• 11 December 2023

Chapter 12 – The Keys of Death

The writing of the first Bishop of Liverpool, J.C. Ryle, has been a great source of help to me in my suffering. His famous expository thoughts on the Gospels have been an equal help to many others. Below are seven reflections he made on the story of Lazarus found in John’s Gospel. I’ve added my additional thoughts below each point.

1. ‘True Christians may be sick and die.’

Lazarus gets sick and dies. Why does God allow sickness and death to happen to some people and not to others? I simply don’t know. But I do know that ‘people are destined to die once, and after that to face judgment’ (Heb. 9:27). Being a Christian is no ‘get out of jail free card’ we can play against suffering and death. What he promises us is not a bypass around suffering but his presence as we go through it.

2. ‘Sickness is no sign that God is displeased with us.’

Nor is there normally a link between suffering and sin. What is important is that suffering can be redemptive and have value if our hope is in Christ.

3. ‘Christ is the Christian’s best friend. The sisters brought it to his attention. He loves us as well, does ne not! None can help like him.’

How slow I am to act like the sisters. ‘None can help like him.’ Yes, the creator and ruler of the entire universe knows who we are and, if we are His, loves us with an everlasting and unbreakable love. The sisters bring it to His attention and how wise they are to do that. They don’t tell or ask Him to do ‘x’ or ‘y’. They ‘bring it to his attention’. Why? Because ‘he is the one that he loves’, and as Ryle wonderfully notes, ‘so are we’.

4. ‘Jesus doesn’t say that Lazarus will die and I will raise him again. He says enough to stir up hope and faith and prayer, but not enough so that they wouldn’t seek God.’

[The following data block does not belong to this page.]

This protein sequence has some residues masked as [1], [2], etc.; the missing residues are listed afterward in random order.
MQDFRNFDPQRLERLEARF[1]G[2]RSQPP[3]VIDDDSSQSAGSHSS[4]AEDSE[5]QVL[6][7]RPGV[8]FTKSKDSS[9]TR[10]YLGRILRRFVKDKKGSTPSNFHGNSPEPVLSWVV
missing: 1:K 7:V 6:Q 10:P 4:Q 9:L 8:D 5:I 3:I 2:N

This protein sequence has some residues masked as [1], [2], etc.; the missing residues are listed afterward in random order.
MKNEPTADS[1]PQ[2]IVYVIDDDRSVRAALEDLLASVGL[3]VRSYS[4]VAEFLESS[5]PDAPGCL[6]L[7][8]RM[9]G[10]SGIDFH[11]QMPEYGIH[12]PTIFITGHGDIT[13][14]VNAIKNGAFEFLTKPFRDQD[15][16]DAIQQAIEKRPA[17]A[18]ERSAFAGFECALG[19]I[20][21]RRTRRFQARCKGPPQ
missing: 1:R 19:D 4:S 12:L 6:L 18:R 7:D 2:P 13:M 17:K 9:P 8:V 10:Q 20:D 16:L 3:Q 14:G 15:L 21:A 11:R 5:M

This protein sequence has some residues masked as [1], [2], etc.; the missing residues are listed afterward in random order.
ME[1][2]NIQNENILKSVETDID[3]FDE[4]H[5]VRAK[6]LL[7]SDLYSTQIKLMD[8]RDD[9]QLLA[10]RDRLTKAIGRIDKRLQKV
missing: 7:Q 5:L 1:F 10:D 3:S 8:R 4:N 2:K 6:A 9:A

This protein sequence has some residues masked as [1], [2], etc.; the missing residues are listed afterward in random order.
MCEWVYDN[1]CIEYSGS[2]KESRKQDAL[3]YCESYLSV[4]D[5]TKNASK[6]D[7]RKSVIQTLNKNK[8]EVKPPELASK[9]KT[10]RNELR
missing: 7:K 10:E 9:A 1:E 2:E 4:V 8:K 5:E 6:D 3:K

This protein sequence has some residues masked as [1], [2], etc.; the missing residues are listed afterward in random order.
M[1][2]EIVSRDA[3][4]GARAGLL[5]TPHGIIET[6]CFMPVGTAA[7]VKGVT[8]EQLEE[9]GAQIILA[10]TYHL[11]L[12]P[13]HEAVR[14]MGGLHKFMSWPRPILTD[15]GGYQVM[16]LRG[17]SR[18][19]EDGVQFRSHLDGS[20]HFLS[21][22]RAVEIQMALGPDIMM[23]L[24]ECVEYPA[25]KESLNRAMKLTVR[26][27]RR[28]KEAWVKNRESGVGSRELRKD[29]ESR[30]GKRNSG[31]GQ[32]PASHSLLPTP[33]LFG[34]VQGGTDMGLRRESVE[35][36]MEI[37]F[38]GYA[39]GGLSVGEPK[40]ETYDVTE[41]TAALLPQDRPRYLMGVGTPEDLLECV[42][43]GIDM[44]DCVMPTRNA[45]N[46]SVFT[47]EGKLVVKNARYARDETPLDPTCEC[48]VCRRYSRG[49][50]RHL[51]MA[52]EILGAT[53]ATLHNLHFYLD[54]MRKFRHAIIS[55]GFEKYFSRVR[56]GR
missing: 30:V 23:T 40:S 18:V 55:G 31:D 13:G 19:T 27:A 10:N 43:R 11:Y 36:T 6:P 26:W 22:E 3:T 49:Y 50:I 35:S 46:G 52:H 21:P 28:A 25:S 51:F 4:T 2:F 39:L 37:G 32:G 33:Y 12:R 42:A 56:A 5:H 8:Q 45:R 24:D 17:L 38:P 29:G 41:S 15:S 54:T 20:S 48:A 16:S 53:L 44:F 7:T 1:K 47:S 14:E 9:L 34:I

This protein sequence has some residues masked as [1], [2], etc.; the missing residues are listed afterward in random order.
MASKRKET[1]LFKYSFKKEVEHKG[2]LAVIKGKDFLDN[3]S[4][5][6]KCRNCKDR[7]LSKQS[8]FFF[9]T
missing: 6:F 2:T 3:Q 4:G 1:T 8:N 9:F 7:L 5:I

Suffering is always hard and sometimes it crushes us. Why doesn’t God act? Why does he give us half answers or sometimes no answers? There is final answer to these questions this side of the grave, but we may say gently that one partial answer may be because he is working his purposes out so that we may know Him better and see His glory.

5. ‘The pain of a few is for the benefit of many. Had Jesus just said the word (of healing) none of this would have happened. The pain of one, gloriously, is for the benefit of all (the cross).

’Let us always look at the cross. Whoever and wherever and whenever we are in the dark valley of suffering, the light of the cross shines out. God had a plan to rescue poor, sinful, lost and abandoned humanity and it is a plan which involves suffering. Lazarus’s suffering and death prefigures and points us to the cross in the same way that Lazarus’s resurrection prefigures and points to Jesus’s resurrection. As the master so the servant. We are all called to take up our cross daily and follow Him. God can use our suffering for his glory as he used his Son’s suffering.

6. ‘How tenderly Christ speaks of the death of believers! “Our friend Lazarus sleeps says the Lord.” Every Christian has a friend in heaven of almighty power and boundless love. Lazarus is the friend of Christ even when he is dead. Death is a solemn and miraculous change, but the Christian has nothing to fear. Let us never forget that the grave is the place where the Lord Himself lay and that as he rose again triumphant from that cold bed so also shall all his people. We can boldly say, “I will lay me down in peace and sleep for you Lord alone make me dwell in safety.”

This is simply breathtakingly true. Death is a terrible enemy, but it has been utterly defeated and it is owned by the Lord God Almighty who holds the keys of death. Then finally death itself will be emptied and death itself will be swallowed up and death, in the end, will be no more. So what about us? Shall anything separate us from the owner of life and death? No! We are as much Jesus’s friends in death as in life. In fact, far more so because in death we will be with Him and see Him face to face.

7. ‘Martha and Mary are very much like us: they had mixed emotions. Certainly they believed, but they were also troubled and needed to see Jesus more clearly. Jesus draws out these two women’s faith. He fans into flame the smouldering embers of the sisters’ faith. Martha has good theology, but it’s not enough. She needs more of Christ.’

It is promised in the Old Testament that God does not put out a smouldering and feeble flame (Is. 42:3). That is so encouraging, for that is what we are. Even as Christians we have a weak faith and labour slowly with many doubts and fears. Martha has a good theological understanding but she needs much more than that, and so do we. We need to know Christ and his resurrection power.

Excerpt from Hope in the face of suffering – 20 devotions for tough times by Jeremy Marshall

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